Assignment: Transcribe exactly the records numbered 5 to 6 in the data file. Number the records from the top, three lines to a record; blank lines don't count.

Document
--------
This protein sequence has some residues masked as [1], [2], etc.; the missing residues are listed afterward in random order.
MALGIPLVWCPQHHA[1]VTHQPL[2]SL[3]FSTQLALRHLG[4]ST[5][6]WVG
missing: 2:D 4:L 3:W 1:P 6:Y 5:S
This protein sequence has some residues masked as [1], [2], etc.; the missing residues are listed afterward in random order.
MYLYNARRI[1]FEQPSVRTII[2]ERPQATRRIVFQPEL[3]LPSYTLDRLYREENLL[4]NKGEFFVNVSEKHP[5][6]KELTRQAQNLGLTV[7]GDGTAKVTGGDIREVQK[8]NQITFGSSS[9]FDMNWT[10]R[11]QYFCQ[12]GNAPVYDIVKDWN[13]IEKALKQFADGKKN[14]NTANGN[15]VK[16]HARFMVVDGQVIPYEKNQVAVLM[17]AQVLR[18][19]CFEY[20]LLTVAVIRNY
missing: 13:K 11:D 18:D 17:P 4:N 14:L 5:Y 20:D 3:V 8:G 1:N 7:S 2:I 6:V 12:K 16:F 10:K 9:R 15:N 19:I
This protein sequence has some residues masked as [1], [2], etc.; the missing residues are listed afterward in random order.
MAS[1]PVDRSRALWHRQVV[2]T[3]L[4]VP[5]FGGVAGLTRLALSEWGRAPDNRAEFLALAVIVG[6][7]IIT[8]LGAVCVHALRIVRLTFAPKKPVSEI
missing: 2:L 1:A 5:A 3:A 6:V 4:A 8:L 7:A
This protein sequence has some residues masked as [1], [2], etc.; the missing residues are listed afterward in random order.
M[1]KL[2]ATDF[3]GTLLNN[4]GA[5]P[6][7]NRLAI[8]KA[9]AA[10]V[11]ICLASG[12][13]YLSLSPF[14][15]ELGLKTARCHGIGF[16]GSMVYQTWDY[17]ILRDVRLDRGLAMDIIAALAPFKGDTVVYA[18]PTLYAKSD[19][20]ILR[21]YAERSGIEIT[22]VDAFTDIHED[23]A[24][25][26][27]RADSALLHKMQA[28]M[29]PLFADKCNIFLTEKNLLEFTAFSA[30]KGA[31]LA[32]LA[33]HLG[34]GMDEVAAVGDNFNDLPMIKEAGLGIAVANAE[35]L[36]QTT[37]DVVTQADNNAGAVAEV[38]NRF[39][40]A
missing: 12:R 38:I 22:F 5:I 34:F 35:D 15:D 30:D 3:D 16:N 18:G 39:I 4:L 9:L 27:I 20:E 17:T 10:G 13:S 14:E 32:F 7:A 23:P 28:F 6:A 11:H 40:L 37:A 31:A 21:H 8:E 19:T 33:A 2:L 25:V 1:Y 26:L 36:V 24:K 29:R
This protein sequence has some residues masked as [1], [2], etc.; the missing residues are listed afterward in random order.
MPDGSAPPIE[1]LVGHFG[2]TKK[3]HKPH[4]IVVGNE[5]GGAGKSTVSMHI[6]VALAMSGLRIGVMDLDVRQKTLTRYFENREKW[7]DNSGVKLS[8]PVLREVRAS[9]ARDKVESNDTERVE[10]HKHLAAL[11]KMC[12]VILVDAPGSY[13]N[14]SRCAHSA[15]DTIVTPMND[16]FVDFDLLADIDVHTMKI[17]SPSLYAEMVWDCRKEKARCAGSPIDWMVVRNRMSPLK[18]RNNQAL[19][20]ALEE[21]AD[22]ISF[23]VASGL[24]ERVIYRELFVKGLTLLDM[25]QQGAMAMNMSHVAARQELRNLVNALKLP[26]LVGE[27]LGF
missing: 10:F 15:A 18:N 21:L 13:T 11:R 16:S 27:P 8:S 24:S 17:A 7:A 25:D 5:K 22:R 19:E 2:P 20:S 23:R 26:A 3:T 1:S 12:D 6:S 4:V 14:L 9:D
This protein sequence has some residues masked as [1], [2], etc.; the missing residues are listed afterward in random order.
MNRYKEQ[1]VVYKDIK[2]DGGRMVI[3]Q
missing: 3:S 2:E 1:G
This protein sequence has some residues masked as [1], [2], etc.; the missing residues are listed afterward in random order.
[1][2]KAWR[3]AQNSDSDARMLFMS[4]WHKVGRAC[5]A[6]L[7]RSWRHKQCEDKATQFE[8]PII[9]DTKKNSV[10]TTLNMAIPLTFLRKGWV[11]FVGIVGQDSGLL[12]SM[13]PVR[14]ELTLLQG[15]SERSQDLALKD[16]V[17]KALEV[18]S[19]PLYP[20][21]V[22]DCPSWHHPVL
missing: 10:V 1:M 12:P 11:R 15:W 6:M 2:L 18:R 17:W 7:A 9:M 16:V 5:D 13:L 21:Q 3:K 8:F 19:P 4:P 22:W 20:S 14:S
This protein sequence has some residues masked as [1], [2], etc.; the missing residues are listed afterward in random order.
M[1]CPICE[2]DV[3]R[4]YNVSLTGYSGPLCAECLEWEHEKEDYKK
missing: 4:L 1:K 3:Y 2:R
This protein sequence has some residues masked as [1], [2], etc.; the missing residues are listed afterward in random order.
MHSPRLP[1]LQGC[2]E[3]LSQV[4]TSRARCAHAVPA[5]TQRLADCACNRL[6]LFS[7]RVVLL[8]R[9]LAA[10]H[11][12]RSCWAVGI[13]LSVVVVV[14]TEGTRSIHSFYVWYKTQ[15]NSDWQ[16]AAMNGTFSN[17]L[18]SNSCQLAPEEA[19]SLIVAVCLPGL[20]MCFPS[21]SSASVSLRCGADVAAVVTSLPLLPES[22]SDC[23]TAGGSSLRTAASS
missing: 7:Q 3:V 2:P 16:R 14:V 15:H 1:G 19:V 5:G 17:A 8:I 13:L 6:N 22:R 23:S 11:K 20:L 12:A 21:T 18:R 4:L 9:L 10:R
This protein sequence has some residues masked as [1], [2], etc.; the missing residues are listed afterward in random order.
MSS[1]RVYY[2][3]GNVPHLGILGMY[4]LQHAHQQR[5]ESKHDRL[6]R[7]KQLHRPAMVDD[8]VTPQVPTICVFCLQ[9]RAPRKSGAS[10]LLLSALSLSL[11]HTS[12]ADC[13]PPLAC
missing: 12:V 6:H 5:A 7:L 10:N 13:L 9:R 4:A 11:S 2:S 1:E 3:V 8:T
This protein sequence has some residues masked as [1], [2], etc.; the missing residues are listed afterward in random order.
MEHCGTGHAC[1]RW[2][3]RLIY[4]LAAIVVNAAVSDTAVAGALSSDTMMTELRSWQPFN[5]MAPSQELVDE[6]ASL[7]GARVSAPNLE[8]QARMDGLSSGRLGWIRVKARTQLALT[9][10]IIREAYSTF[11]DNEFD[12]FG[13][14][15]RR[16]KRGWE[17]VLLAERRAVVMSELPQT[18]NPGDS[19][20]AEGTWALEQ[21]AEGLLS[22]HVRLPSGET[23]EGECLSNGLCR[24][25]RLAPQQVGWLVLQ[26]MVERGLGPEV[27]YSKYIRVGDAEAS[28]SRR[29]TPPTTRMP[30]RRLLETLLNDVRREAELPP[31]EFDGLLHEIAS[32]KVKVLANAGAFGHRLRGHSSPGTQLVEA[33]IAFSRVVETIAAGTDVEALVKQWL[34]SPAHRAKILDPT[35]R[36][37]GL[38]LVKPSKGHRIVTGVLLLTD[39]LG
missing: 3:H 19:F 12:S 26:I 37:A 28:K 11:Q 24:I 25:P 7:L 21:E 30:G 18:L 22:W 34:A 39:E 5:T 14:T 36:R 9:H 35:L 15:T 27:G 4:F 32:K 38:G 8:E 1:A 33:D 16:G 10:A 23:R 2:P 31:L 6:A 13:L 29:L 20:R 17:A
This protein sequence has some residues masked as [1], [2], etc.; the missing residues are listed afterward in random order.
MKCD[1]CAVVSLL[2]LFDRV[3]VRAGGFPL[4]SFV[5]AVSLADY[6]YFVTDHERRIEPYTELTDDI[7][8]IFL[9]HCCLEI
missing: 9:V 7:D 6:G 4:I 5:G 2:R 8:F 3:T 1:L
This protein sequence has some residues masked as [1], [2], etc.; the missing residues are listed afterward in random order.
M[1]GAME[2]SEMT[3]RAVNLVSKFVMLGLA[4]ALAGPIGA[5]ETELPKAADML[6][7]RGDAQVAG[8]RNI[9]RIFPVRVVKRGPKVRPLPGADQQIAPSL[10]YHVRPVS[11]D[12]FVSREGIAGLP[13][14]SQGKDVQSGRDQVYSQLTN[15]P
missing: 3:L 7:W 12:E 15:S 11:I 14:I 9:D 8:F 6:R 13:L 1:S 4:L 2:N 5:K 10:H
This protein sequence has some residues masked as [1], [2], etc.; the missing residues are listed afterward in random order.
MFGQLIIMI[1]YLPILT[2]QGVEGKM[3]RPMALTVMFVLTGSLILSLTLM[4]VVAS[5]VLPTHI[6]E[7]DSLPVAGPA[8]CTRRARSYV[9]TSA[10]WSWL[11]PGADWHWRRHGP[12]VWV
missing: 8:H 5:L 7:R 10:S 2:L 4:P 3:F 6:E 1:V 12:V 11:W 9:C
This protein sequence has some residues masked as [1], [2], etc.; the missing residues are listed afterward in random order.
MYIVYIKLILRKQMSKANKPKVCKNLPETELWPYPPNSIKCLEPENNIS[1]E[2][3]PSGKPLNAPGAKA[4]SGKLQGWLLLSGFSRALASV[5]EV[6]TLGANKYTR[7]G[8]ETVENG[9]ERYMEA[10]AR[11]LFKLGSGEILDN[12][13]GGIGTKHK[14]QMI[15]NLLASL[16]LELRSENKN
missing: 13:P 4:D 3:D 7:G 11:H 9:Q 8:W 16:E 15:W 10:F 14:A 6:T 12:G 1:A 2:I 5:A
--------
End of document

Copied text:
This protein sequence has some residues masked as [1], [2], etc.; the missing residues are listed afterward in random order.
MPDGSAPPIE[1]LVGHFG[2]TKK[3]HKPH[4]IVVGNE[5]GGAGKSTVSMHI[6]VALAMSGLRIGVMDLDVRQKTLTRYFENREKW[7]DNSGVKLS[8]PVLREVRAS[9]ARDKVESNDTERVE[10]HKHLAAL[11]KMC[12]VILVDAPGSY[13]N[14]SRCAHSA[15]DTIVTPMND[16]FVDFDLLADIDVHTMKI[17]SPSLYAEMVWDCRKEKARCAGSPIDWMVVRNRMSPLK[18]RNNQAL[19][20]ALEE[21]AD[22]ISF[23]VASGL[24]ERVIYRELFVKGLTLLDM[25]QQGAMAMNMSHVAARQELRNLVNALKLP[26]LVGE[27]LGF
missing: 10:F 15:A 18:N 21:L 13:T 11:R 16:S 27:P 8:S 24:S 17:A 7:A 25:D 5:K 22:R 19:E 2:P 20:S 23:R 26:A 3:T 1:S 12:D 6:S 4:V 14:L 9:D
This protein sequence has some residues masked as [1], [2], etc.; the missing residues are listed afterward in random order.
MNRYKEQ[1]VVYKDIK[2]DGGRMVI[3]Q
missing: 3:S 2:E 1:G